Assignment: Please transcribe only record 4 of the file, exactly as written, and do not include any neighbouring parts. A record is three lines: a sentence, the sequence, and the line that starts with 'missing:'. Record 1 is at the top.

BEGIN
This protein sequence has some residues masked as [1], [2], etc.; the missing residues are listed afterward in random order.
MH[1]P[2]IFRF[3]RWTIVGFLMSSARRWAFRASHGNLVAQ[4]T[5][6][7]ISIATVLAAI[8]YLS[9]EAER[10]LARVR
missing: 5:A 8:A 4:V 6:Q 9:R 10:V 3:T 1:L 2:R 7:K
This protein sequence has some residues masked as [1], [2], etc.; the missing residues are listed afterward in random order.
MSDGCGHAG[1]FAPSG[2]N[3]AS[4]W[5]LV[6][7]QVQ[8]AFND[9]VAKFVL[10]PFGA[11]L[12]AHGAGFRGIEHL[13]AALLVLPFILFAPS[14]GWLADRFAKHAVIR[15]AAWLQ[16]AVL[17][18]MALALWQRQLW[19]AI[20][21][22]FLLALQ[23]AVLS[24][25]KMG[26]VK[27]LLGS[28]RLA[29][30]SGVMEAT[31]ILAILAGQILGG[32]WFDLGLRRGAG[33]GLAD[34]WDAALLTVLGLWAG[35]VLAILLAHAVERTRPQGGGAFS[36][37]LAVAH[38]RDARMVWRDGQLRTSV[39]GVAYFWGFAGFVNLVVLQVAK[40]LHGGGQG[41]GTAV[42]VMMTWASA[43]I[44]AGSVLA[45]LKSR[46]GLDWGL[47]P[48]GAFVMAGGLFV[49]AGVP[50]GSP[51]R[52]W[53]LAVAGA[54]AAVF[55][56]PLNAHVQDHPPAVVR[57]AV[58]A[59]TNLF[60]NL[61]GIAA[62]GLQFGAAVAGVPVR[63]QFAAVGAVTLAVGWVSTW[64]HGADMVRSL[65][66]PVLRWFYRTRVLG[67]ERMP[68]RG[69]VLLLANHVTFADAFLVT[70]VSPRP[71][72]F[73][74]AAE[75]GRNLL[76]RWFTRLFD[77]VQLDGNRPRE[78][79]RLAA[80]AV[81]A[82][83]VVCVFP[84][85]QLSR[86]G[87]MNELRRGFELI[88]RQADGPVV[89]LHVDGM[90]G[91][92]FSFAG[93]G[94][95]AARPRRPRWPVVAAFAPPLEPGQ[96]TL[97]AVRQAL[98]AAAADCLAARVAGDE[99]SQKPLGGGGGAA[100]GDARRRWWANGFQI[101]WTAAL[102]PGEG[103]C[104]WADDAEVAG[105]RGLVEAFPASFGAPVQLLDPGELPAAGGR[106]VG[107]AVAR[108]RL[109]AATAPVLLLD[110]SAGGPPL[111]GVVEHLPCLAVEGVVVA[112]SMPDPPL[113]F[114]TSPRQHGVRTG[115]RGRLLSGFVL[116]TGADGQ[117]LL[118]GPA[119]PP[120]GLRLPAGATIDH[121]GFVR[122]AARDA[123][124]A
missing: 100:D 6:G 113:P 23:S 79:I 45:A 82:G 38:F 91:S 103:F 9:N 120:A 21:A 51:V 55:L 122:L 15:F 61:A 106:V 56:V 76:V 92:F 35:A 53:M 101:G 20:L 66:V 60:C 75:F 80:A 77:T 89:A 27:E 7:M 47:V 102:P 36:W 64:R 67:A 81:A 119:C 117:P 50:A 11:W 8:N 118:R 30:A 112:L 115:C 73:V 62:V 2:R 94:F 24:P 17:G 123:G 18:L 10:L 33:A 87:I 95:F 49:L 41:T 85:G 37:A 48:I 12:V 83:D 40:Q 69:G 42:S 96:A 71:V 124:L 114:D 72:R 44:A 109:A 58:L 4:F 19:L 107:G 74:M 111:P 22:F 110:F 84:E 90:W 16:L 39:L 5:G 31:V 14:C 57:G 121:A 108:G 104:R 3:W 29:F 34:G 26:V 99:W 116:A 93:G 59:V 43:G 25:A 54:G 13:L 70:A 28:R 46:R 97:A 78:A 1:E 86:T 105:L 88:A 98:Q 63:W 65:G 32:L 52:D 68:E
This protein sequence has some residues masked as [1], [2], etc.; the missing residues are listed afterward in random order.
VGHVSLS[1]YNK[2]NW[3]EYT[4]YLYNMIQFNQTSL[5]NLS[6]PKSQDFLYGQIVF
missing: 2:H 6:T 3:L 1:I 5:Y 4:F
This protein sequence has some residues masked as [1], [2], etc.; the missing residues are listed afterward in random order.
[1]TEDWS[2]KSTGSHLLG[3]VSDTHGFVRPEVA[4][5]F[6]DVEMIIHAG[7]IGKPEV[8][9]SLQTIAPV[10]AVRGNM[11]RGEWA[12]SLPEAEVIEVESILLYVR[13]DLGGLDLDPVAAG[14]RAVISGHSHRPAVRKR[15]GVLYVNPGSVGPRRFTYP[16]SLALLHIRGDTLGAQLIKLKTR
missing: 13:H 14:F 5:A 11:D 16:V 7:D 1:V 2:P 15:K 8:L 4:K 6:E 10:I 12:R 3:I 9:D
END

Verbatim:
This protein sequence has some residues masked as [1], [2], etc.; the missing residues are listed afterward in random order.
[1]TEDWS[2]KSTGSHLLG[3]VSDTHGFVRPEVA[4][5]F[6]DVEMIIHAG[7]IGKPEV[8][9]SLQTIAPV[10]AVRGNM[11]RGEWA[12]SLPEAEVIEVESILLYVR[13]DLGGLDLDPVAAG[14]RAVISGHSHRPAVRKR[15]GVLYVNPGSVGPRRFTYP[16]SLALLHIRGDTLGAQLIKLKTR
missing: 13:H 14:F 5:A 11:D 16:V 7:D 1:V 2:P 15:K 8:L 4:K 6:E 10:I 12:R 3:I 9:D